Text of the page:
Interesting features include:
- Peace for Colombia
- Global unions call for release of union leader in Belarus
- Kazakhstan – stop repression against trade union leaders
- Cambodia – support abandoned workers in their struggle for lost wages and benefits
- Human Rights in Burma
- Securing decent work in tropical fruit export production
Well worth a read to find out about trade unionism and the challenges faced worldwide – internationalnewsletter2017
The Branch Executive Committee currently has vacancies for:
- Welfare Secretary
- LGBT Officer male – job share
- Equality Officer
- Membership & Recruitment Officer
- Education Secretary
- Communications Officer
- Youth Officer
- International Relations Officer
Job descriptions for each post are available on the latest branch vacancy bulletin – March 2017
Anyone who requires further information can e-mail Amber Robinson, Branch Secretary- email@example.com
TTIP or the proposed Transatlantic Trade & Investment Partnership deal between the US and the EU continues to progress. There have so far been some thirteen rounds of talks, all behind closed doors between US and EU representatives to bring the proposals to fruition.
Many concerns still remain about this trade deal such as not protecting public services and in particular the NHS against full scale privatisation, erosion of consumer protections around food and environment and the opportunity under the investor dispute system for multinational corporations to sue governments where decisions made by governments may affect a company’s profits.
More recently a Freedom of Information request by pressure group Global Justice Now to the Department of Business Industry and Skills has brought to light that the trade deal is likely to have NO benefit to the UK.
The report by the London School of Economics commissioned in 2013 concluded the following.
- There is little reason to think that an EU-US investment chapter will provide the UK with significant economic benefits.
- There is little reason to think that an EU-US investment chapter will provide the UK with significant political benefits.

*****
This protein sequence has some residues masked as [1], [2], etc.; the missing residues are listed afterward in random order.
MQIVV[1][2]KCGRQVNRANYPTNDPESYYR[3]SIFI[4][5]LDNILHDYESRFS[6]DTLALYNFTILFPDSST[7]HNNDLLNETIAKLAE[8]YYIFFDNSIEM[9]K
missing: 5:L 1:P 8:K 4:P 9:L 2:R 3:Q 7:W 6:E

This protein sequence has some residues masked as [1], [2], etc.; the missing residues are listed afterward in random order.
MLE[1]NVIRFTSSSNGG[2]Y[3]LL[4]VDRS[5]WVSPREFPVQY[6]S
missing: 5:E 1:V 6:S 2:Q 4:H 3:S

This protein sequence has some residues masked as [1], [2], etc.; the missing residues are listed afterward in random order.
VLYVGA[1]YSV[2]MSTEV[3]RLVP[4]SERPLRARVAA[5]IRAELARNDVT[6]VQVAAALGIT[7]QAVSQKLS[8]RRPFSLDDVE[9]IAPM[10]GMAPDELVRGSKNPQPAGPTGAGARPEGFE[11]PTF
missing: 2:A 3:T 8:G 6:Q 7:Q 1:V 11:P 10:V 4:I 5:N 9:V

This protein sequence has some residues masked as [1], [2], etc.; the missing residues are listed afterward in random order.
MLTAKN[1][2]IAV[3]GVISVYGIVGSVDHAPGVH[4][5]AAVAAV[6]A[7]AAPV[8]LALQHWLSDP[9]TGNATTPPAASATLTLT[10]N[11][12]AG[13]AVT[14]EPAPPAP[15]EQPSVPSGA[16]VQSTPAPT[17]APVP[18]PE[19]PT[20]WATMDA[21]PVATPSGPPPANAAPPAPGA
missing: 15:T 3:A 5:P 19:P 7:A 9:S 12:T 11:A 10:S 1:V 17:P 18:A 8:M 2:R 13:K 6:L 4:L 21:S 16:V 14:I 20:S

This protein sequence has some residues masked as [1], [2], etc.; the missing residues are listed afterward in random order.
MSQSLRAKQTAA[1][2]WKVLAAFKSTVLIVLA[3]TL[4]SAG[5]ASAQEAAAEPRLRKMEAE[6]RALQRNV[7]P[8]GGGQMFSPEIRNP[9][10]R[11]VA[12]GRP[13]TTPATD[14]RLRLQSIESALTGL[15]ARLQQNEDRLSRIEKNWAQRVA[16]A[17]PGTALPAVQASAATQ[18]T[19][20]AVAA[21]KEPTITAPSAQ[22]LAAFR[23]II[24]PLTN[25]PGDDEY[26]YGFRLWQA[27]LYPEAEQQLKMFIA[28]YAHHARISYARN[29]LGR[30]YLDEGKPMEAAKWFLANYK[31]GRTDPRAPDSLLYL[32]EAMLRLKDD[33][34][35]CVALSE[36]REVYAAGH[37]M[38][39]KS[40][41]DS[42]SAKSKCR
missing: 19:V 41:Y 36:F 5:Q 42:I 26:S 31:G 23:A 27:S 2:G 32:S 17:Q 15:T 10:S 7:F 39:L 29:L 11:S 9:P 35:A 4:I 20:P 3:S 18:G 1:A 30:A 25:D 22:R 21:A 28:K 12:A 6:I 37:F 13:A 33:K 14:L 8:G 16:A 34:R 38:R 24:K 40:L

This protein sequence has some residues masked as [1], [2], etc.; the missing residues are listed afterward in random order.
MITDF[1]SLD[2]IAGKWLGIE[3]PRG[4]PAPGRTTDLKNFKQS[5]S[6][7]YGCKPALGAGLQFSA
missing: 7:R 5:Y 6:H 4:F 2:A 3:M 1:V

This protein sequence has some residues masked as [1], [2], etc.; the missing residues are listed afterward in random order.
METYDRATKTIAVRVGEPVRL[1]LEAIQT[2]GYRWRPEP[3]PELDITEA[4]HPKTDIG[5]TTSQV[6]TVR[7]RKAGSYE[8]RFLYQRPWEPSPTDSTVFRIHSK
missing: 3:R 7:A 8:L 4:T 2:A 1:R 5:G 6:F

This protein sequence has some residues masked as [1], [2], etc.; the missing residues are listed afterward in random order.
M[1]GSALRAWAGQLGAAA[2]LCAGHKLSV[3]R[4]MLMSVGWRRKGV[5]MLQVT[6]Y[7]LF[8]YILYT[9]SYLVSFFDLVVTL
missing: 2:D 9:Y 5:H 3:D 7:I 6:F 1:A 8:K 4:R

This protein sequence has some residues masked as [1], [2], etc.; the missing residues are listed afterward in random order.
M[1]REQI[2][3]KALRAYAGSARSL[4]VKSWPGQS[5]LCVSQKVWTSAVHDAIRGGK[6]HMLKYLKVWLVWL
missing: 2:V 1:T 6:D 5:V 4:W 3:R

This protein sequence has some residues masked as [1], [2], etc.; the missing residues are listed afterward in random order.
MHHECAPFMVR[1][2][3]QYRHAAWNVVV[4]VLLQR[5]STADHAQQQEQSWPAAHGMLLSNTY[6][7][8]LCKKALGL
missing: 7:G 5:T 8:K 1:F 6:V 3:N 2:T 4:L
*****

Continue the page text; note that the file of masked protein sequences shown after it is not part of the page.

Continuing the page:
- There is some reason to expect an EU-US investment chapter will impose meaningful economic costs on the UK. Based on Canada’s experience under NAFTA, we would expect an EU-US investment chapter to be regularly invoked by US investors against the UK for governmental actions that would normally not be challengeable under UK law.
[The Investment Chapter of TTIP is the part of the trade deal that covers investor protection.]
The response from BIS also revealed that no risk assessment had been carried out for the inclusion of investor protection in CETA – the free trade deal between Canada and EU that is even further down the process of approval than TTIP.
Its little wonder that the UK government don’t really want this broadcasting from the rooftops as it’s obviously damaging to their view that we should embrace TTIP lock, stock and barrel.
Rest assured Unison along with many other likeminded organisations and trade unions will continue to campaign and highlight the very real dangers that this new style trade deal will bring to everyday life for us all. Let’s face it, if the deal was so good you’d expect a well respected institution like the London School of Economics to champion its cause. Perhaps it’s not such a good thing after all.
To learn more about the dangers of TTIP go to www.nottip.org.uk and to read the article from The Independent newspaper on this latest development go to http://www.independent.co.uk/news/business/news/ttip-uk-government-only-did-one-assessment-of-trade-deal-and-found-it-had-lots-of-risks-and-no-a6999646.html